Two start-ups in trouble for illegally offering shared PMDs

Telepod has been charged in court under the Parking Places Act, which prohibits PMDs from being offered for hire on public land without a licence or an exemption from the transport minister. Neuron Mobility will be charged at a later date for the sam
Telepod has been charged in court under the Parking Places Act, which prohibits PMDs from being offered for hire on public land without a licence or an exemption from the transport minister. Neuron Mobility will be charged at a later date for the same offence.PHOTO: LAND TRANSPORT AUTHORITY

Two local personal mobility device (PMD) sharing start-ups have run into trouble with the authorities, while awaiting approval for a licence to operate their services in Singapore.

Yesterday, the Land Transport Authority (LTA) said that as of Feb 14, it had impounded 68 PMDs from Telepod and another 131 such devices from Neuron Mobility. The devices had been illegally made available for hire in public places.

Telepod has been charged in court under the Parking Places Act, which prohibits PMDs from being offered for hire on public land without a licence or an exemption from the transport minister.

Unlicensed operators can be fined up to $10,000 and jailed for up to six months, with a further fine of $500 for each day they continue to operate after conviction.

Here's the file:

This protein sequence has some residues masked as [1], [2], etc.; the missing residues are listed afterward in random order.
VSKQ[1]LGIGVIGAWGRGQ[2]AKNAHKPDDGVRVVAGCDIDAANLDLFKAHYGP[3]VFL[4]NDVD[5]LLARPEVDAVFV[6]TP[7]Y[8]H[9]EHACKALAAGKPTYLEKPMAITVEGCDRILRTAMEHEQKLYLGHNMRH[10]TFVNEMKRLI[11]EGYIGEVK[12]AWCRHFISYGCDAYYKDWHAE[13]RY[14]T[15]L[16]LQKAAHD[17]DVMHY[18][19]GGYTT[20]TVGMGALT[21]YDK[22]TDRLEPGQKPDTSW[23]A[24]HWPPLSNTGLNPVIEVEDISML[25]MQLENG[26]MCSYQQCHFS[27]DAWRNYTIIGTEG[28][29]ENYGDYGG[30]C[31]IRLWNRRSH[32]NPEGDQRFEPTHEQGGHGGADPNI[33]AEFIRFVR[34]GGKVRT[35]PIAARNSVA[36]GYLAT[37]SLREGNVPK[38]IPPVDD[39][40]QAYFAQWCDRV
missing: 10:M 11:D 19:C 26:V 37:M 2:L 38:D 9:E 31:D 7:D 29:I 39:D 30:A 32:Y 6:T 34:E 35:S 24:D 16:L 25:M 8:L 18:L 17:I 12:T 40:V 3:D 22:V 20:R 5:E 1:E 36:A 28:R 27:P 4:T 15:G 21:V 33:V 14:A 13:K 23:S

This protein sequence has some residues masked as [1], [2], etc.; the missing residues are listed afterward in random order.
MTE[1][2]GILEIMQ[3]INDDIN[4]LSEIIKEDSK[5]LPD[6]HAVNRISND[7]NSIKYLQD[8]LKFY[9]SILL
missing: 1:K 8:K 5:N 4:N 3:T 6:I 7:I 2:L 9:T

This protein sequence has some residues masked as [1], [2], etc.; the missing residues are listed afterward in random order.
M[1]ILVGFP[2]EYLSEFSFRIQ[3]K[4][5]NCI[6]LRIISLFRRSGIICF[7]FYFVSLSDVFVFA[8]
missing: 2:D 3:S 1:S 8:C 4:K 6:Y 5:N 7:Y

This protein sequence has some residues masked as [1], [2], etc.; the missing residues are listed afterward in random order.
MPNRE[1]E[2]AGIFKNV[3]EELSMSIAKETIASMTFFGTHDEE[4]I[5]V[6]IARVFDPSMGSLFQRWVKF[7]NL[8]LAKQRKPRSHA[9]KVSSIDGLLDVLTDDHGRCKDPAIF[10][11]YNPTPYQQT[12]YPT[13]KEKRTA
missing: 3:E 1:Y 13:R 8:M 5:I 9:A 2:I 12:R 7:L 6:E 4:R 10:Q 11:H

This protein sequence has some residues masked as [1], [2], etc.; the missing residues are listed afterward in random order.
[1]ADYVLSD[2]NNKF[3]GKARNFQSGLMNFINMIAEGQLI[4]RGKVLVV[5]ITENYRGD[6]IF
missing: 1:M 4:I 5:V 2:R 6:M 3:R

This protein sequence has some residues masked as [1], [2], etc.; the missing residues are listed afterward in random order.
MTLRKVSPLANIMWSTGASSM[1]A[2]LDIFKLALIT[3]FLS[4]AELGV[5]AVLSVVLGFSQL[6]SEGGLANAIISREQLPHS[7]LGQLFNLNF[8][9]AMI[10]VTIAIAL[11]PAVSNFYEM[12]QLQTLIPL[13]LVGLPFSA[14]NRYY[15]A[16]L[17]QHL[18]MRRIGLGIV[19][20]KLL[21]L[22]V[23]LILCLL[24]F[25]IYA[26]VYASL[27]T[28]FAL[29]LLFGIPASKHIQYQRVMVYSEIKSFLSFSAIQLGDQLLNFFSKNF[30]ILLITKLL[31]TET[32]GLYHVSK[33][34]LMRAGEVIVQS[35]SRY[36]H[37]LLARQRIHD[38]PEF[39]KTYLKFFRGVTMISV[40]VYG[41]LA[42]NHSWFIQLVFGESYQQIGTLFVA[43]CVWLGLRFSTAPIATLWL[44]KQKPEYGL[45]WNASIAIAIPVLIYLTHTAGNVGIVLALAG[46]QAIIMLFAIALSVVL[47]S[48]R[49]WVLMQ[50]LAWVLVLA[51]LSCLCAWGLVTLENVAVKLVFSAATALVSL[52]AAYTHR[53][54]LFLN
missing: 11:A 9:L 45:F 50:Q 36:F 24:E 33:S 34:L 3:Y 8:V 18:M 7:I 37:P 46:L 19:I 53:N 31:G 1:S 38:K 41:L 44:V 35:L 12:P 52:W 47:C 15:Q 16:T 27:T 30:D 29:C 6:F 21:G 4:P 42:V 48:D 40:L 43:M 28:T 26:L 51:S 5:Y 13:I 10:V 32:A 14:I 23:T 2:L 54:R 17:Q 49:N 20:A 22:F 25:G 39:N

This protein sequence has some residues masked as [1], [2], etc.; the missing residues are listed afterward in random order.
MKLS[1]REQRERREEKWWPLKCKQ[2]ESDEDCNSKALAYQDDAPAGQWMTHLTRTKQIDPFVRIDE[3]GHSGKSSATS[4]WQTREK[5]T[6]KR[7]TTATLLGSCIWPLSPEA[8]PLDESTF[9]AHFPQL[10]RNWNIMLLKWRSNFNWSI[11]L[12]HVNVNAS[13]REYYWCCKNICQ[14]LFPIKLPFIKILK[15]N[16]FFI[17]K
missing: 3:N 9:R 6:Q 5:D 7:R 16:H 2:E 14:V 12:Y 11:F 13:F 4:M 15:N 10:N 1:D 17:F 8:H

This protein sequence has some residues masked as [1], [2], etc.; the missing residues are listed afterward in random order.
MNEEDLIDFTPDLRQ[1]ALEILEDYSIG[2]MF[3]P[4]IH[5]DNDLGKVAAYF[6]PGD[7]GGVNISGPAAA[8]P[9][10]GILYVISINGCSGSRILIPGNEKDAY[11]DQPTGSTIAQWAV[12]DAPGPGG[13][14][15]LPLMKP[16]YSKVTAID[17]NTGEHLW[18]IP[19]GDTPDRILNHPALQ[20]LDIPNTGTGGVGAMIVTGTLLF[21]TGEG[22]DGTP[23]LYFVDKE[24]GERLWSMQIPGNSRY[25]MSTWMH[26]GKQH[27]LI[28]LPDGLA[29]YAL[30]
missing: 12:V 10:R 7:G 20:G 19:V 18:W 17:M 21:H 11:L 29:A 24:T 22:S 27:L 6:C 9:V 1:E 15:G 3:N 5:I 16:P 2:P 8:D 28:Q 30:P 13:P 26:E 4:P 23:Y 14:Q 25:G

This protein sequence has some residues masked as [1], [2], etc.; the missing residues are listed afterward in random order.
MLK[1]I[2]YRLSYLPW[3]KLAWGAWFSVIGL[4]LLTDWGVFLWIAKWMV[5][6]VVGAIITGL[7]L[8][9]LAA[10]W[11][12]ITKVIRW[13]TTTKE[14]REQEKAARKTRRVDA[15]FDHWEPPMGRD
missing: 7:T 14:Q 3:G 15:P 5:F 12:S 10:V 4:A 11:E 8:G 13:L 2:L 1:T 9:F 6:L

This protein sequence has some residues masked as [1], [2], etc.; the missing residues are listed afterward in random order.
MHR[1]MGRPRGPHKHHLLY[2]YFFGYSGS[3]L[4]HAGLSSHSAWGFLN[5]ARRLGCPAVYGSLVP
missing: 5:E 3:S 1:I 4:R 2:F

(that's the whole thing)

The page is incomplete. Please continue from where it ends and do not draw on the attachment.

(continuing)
Repeated written warnings had been issued to Telepod, the authority said.

Telepod has said it will lodge an appeal to the LTA.

Investigations into Neuron Mobility have also been completed, the LTA said, adding that the firm will be charged in court at a later date for the same offence.

 
 
 

Earlier this month, Telepod and Neuron Mobility were among the 14 companies that had applied to offer PMD-sharing services in Singapore under the LTA's device-sharing licensing scheme.

The licence caps the number of devices a firm can operate here and requires them to take measures to curb indiscriminate parking.

While both Telepod and Neuron Mobility have been operating in Singapore since 2017, this was under an exemption that allowed their devices to be used without a licence within specific areas under an agreement with land owners.

"LTA would like to remind all operators that when evaluating licence applications, LTA will consider their track record, including their compliance with the law and regulatory requirements," said the authority.

In November last year, the LTA said it had impounded 42 shared e-scooters - almost all from Telepod and Neuron Mobility - over a four-month period.

A version of this article appeared in the print edition of The Straits Times on February 22, 2019, with the headline 'Two start-ups in trouble for illegally offering shared PMDs'. Print Edition | Subscribe